Blog Post: Season Reflections - Growing the Lillie St. Garden


It all started on a sunny day in early May, when twelve Western University students assisted Roots to Harvest in digging a shed pad behind 125 Lillie Street in Thunder Bay. In the months that followed, fields of grass were transformed into nearly an acre of vegetable production space, a seed saving garden, an orchard, a community garden, a cold storage facility, school garden plots, a bee yard, and a four-season greenhouse. 

The act of growing plants is by no means the whole story of a garden as it is only one facet. However, cultivation of this garden space was one of our major challenges. Before the property was touched, the neighbours said it had been a grass field for at least the past 50 years. It used to be home to hundreds of geese each summer and fall and was often driven upon. All this adds up to land that is devoid of nutrients needed for agricultural practices. That said, hauling in top soil has been essential to our ability to grow food on the land. We are grateful to Staal’s Soil and Sod, who gave us a generous discount on our soil, as well as to our funders, Jones & Associates and the iHeart Community Fund, both of whom allocated funds specifically for soil – the least glamorous but most necessary of things. 

Despite the challenge, the advantages and rewards of gardening in the heart of a beautiful neighbourhood of tall trees, families, students and working professionals are great and many. Our landlords, the Lakehead District School Board, and their staff have been an enormous help with mowing, installing taps for watering, and countless other small kindnesses. Our community garden is a beautiful vibrant space, often a site where kids learn how to garden with their parents. Passers-by come in to the garden and ask about crops, tell of their history of living nearby, share stories, and tell jokes about the weather. Each Wednesday, vegetable seekers join us at our market for freshly picked garden delights and retired construction workers often come to marvel at the new greenhouse.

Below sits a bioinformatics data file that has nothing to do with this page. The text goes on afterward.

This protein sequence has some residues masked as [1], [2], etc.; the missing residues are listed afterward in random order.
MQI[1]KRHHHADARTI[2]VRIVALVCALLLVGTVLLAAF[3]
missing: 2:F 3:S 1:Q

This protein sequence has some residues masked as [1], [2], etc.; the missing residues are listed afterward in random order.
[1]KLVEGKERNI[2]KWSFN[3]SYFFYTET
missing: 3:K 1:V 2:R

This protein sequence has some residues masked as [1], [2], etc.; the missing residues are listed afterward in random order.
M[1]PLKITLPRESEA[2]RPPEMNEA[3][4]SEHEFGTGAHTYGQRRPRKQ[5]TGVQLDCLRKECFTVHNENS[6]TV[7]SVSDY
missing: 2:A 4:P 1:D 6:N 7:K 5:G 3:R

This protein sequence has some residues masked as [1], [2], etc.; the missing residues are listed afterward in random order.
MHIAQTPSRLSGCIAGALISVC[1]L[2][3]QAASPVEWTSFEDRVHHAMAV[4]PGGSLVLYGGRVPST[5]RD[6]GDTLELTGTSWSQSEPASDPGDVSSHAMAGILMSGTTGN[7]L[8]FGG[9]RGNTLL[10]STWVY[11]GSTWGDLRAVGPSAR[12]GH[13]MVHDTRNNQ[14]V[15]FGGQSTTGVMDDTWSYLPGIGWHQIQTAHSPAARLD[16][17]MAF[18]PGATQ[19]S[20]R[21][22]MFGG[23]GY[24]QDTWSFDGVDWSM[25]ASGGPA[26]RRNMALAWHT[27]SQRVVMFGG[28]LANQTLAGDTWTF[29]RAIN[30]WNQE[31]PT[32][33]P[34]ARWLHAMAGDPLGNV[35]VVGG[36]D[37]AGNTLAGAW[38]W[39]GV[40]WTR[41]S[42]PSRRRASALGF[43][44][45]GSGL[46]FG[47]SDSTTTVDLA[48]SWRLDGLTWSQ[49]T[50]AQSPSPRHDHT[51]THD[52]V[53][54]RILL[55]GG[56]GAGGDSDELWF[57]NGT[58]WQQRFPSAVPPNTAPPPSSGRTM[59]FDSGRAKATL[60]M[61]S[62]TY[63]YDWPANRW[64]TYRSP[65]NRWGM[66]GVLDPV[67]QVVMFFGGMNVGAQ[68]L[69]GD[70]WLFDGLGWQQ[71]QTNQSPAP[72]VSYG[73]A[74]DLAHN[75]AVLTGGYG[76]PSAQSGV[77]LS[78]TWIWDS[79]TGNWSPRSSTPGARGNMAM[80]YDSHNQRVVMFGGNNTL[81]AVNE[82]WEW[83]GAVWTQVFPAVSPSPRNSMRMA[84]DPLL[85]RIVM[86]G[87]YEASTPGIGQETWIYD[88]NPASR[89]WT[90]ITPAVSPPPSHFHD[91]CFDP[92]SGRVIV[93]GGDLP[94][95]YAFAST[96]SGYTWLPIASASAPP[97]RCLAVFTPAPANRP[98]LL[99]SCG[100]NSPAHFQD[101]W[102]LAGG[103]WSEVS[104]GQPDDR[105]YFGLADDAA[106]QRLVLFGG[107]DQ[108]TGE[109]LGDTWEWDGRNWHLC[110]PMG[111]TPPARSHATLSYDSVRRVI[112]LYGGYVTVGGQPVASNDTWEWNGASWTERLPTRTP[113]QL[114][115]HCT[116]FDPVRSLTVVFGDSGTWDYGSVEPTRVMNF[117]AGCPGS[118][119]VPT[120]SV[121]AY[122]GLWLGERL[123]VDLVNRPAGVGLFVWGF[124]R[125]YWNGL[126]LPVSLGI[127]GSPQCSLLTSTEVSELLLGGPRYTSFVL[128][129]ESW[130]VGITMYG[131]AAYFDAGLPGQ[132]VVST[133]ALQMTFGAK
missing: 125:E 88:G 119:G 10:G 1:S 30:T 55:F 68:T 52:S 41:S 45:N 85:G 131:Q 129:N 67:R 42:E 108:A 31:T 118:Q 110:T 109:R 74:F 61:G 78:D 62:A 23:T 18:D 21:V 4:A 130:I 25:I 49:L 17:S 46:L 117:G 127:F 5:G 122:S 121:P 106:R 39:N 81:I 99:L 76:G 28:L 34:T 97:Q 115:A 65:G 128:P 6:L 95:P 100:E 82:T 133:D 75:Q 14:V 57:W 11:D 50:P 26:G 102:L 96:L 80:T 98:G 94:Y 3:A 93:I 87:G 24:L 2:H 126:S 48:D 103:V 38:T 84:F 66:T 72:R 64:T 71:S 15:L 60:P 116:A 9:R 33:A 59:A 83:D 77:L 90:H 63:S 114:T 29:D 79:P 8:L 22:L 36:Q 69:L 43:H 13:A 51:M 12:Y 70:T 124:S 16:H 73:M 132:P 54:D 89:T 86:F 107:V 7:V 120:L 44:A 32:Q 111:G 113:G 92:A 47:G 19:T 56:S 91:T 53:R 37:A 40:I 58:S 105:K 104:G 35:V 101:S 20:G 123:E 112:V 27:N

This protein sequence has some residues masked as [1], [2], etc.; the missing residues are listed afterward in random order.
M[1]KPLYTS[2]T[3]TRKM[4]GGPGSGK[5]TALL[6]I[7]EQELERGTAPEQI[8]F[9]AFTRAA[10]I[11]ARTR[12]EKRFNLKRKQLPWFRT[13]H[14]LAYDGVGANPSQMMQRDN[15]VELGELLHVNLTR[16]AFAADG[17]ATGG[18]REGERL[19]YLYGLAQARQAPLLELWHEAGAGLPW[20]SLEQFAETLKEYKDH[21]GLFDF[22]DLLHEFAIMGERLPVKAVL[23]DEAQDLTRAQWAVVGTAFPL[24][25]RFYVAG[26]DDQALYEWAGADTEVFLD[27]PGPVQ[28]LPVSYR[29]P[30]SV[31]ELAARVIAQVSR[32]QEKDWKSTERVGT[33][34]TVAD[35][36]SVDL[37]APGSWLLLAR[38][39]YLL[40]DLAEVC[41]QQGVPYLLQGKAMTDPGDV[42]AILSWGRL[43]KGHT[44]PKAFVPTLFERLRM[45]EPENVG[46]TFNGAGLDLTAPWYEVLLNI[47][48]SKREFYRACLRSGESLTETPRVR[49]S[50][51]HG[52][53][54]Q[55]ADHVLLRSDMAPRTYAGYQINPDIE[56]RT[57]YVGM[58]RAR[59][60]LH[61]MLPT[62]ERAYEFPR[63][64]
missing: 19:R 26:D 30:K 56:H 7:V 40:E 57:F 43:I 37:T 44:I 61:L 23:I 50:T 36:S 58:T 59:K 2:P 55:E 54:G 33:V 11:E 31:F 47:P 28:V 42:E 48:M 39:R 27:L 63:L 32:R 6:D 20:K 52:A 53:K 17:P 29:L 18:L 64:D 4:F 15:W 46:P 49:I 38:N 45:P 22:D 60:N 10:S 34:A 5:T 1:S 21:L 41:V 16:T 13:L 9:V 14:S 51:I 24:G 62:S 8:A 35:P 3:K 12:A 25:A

The garden has been a big change for the neighbourhood. We are occupying a field that some thought was beautiful as a grass landscape and we are bringing heaps of activity to the area. It has definitely been an adjustment for everyone. We are so appreciative of the urban agriculture enthusiasts for believing in the importance of this highly fruitful project. Regarding those who may not be as supportive of the urban farm - we hear them too. We know that a project this large can feel invasive but we hope that over time our presence in the neighbourhood can prove its value through careful stewardship of our growing spaces.

In a garden of this size, the first year is spent working out as many kinks as the season allows. We came in expecting to do that and we have done so to the best of our abilities. We are looking forward to many more seasons of refining and improving our practices and our space to bring out the natural beauty already present and to grow the best fruits, veggies and herbs possible. We’re also excited for days to look back saying “Wow, we started there?” just like we already do with that humble shed pad in May.

Written by Cherry Halcovitch, Community Grower with Roots to Harvest.

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